County Map of Utah and Nevada.
1867 (dated) 12 x 15 in (30.48 x 38.1 cm)
1 : 3000000
A beautiful example of S. A. Mitchell Junior's 1867 map of Utah and Nevada. Covers both the state of Nevada and the Territory of Utah. Highly detailed with notations on proposed railroads, topographical features, springs and cities. Identifies a number of important east-west routes including the Overland Mail Route, the Telegraph Route, Beckwith's Route, the Hastings Road' and the Emigrant Road to California, the Wagon Road to Owyhee Mines, and others. Notates mineral deposits of gold and silver just across the border in Idaho, as well as Salt Beds in Nevada and Utah. Color coded at the county level One of the most interesting and ephemeral maps of this transitional region to appear in the mid 19th century. Features the vine motif border typical of Mitchell maps from the 1865-80 period. Prepared for inclusion as plate 54 in the 1867 issue of Mitchell's New General Atlas. Dated and copyrighted, 'Entered according to Act of Congress in the Year 1867 by S. Augustus Mitchell Jr. in the Clerk's Office of the District Court of the U.S. for the Eastern District of Pennsylvania.'
Samuel Augustus Mitchell (March 20, 1792 - December 20, 1868) began his map publishing career in the early 1830s. Having worked as a school teacher, Mitchell was frustrated with the low quality and inaccuracy of school texts of the period. His first maps were an attempt to rectify this problem. In the next 20 years Mitchell would become the most prominent American map publisher of the mid-19th century. Mitchell worked with prominent engravers J. H. Young, H. S. Tanner, and H. N. Burroughs before attaining the full copyright on his maps in 1847. In 1849 Mitchell either partnered with or sold his plates to Thomas, Cowperthwait and Company who continued to publish the Mitchell's Universal Atlas. By about 1856 most of the Mitchell copyrights were acquired by Charles Desilver who continued to publish his maps, many with modified borders and color schemes, until Mitchell's son, Samuel Augustus Mitchell Junior, entered the picture. In 1859, S.A. Mitchell Jr. purchased most of the copyrights back from Desilver and, from 1860 on, published his own New General Atlas. The younger Mitchell became as prominent as his father and published atlases until 1887, when most of the copyrights were again sold and the Mitchell firm closed its doors for the final time.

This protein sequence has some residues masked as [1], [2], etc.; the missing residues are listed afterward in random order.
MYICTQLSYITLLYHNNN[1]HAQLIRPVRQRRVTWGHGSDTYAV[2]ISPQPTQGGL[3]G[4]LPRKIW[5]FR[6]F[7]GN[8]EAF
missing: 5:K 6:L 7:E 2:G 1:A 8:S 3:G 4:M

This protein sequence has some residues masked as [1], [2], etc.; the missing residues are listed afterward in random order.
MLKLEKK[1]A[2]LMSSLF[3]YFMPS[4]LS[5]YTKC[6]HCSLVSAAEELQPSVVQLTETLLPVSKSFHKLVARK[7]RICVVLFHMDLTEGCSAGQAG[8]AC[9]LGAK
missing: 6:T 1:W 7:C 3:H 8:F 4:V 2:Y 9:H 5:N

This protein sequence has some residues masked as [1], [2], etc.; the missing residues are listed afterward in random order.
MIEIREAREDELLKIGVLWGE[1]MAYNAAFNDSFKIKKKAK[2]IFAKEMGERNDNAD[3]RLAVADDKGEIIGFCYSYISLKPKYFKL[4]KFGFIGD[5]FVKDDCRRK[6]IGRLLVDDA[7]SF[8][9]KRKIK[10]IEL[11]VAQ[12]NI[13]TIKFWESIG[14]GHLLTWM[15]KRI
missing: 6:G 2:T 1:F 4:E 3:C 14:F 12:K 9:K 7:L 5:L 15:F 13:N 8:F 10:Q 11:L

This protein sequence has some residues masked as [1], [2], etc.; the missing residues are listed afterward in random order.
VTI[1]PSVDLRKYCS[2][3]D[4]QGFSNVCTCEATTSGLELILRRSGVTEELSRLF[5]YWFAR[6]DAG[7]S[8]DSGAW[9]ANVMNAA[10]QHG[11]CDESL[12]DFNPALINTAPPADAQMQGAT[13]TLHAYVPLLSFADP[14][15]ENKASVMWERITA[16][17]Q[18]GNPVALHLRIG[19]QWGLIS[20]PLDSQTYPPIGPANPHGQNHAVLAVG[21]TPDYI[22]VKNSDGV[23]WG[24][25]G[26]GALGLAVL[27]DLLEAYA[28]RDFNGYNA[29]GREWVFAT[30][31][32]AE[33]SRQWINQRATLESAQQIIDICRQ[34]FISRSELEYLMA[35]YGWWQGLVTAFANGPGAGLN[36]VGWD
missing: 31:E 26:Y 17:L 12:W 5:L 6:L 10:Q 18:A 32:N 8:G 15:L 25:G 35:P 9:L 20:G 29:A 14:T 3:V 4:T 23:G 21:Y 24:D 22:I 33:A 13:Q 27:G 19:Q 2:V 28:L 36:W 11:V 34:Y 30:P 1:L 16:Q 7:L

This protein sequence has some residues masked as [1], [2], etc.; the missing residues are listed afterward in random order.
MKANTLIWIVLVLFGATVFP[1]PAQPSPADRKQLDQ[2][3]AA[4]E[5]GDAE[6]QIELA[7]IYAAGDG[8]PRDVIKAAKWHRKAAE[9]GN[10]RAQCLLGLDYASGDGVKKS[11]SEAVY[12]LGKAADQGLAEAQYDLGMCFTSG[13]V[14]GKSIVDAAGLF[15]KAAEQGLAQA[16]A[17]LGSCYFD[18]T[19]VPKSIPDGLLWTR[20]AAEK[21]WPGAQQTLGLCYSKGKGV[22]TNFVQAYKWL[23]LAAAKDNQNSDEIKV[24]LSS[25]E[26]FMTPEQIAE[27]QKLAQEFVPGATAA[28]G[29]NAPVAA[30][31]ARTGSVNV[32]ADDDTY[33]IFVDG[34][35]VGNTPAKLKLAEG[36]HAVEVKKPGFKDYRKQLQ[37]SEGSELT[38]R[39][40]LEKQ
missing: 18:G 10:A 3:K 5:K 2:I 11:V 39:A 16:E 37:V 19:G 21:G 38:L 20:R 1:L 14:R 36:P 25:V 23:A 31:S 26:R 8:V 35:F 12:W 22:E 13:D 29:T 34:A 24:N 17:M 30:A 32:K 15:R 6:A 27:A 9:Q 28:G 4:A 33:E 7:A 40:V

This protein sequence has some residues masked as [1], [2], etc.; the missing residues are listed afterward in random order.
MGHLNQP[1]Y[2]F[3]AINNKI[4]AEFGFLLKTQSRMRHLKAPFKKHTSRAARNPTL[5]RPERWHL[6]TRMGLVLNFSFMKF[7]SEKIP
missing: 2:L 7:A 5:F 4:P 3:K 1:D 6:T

Mitchell's New General Atlas, containing maps of the various countries of the World, plans of cities, etc., (1867 edition).
Very good. Some foxing throughout. Minor edge wear.
Rumsey 0579.041 (1868 edition).